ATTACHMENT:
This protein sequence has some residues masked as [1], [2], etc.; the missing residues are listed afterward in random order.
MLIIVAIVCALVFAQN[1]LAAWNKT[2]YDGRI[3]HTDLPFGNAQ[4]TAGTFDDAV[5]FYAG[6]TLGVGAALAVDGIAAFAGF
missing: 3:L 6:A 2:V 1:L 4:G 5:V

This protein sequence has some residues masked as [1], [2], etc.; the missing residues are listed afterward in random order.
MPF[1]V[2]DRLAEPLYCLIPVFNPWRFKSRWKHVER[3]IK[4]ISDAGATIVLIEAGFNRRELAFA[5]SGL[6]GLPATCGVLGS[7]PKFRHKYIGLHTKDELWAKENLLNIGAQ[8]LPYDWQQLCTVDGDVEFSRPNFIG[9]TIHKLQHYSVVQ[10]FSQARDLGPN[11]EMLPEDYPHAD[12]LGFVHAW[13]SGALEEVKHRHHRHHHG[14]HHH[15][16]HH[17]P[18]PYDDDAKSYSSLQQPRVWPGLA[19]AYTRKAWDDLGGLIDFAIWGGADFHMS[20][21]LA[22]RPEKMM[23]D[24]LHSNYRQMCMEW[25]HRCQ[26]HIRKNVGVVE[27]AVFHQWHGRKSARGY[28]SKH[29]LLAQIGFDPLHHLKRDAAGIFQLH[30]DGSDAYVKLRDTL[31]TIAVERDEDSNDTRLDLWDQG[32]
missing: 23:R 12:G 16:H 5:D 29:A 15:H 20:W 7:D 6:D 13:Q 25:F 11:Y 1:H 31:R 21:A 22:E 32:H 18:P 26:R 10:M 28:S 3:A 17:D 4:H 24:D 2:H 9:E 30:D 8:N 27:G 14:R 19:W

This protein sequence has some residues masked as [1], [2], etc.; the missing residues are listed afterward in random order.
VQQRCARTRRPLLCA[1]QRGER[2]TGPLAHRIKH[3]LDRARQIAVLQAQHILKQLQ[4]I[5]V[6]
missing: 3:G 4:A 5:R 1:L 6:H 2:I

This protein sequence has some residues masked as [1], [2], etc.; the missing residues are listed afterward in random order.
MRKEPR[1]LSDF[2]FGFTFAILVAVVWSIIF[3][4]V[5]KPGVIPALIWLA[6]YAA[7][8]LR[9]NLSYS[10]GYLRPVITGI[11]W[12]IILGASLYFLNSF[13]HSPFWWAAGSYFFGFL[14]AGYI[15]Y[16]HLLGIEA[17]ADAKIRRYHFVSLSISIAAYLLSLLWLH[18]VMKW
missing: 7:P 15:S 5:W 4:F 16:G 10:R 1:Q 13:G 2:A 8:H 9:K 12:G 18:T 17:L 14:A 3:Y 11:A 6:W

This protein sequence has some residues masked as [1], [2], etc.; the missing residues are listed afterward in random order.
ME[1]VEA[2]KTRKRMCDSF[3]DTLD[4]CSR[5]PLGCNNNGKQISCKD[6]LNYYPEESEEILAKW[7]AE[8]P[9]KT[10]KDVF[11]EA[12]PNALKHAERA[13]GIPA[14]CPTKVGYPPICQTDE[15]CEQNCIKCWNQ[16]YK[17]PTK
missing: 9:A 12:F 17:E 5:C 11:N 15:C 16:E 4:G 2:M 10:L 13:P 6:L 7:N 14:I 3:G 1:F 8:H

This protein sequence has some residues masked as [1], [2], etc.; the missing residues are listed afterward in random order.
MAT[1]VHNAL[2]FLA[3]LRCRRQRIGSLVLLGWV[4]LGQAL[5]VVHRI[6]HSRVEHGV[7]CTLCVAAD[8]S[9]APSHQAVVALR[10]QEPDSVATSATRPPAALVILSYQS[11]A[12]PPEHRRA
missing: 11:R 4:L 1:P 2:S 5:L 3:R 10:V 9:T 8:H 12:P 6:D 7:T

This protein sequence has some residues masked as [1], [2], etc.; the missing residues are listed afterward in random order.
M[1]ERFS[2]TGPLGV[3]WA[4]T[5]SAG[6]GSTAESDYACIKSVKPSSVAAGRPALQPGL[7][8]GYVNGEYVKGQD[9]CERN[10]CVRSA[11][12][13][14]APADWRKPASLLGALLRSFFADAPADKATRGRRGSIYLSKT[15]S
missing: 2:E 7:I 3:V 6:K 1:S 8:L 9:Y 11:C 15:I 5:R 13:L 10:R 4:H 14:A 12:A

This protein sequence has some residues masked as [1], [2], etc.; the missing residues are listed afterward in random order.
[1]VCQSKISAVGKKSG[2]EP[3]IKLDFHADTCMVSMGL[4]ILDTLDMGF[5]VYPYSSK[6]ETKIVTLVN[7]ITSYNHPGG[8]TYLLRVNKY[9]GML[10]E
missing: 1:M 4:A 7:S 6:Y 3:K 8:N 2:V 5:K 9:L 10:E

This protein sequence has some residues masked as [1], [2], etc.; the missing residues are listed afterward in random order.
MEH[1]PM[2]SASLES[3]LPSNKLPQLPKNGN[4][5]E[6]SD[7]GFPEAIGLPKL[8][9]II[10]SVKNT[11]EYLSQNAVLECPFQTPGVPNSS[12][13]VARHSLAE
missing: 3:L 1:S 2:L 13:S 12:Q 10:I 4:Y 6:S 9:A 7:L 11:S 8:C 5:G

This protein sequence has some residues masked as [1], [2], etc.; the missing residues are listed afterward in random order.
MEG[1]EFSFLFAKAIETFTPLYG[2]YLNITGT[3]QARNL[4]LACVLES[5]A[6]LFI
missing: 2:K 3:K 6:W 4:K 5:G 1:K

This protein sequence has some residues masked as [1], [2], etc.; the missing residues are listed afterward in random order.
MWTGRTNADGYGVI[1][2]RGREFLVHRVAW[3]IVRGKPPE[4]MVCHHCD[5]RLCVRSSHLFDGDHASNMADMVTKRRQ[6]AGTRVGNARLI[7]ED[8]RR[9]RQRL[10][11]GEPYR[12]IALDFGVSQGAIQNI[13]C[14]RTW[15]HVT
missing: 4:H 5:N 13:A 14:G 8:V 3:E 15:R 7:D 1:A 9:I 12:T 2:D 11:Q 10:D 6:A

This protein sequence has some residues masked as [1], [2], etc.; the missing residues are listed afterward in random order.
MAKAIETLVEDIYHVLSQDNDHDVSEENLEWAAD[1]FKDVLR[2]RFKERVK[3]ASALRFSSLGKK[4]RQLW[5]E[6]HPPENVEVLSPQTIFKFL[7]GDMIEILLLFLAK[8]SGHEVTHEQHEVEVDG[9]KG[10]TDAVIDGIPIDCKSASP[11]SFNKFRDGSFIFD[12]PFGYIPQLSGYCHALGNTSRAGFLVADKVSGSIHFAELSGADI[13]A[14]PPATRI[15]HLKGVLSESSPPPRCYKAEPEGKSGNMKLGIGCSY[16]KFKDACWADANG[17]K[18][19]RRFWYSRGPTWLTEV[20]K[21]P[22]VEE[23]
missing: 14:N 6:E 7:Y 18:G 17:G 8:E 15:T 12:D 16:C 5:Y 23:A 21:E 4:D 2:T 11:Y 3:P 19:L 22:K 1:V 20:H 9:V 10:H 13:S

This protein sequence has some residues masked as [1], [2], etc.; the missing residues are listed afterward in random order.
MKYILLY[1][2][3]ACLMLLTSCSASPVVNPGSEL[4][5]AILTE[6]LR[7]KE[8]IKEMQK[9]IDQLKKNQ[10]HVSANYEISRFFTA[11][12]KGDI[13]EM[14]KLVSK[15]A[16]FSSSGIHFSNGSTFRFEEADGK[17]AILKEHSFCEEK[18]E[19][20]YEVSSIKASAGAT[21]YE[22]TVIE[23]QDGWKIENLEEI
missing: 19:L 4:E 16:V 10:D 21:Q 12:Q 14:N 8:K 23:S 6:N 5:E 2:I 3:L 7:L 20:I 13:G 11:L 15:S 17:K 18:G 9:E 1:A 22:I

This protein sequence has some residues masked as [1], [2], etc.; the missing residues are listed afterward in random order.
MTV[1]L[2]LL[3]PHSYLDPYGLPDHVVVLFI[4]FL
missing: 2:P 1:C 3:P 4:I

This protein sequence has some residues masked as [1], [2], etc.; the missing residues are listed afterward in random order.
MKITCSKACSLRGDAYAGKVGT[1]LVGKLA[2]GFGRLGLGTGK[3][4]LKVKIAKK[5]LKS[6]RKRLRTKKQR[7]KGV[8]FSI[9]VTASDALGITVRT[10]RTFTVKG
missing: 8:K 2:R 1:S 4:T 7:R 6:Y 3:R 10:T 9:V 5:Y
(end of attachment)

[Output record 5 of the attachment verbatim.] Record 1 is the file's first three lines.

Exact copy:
This protein sequence has some residues masked as [1], [2], etc.; the missing residues are listed afterward in random order.
ME[1]VEA[2]KTRKRMCDSF[3]DTLD[4]CSR[5]PLGCNNNGKQISCKD[6]LNYYPEESEEILAKW[7]AE[8]P[9]KT[10]KDVF[11]EA[12]PNALKHAERA[13]GIPA[14]CPTKVGYPPICQTDE[15]CEQNCIKCWNQ[16]YK[17]PTK
missing: 9:A 12:F 17:E 5:C 11:N 15:C 16:E 4:G 2:M 10:L 13:P 6:L 7:N 14:I 3:G 1:F 8:H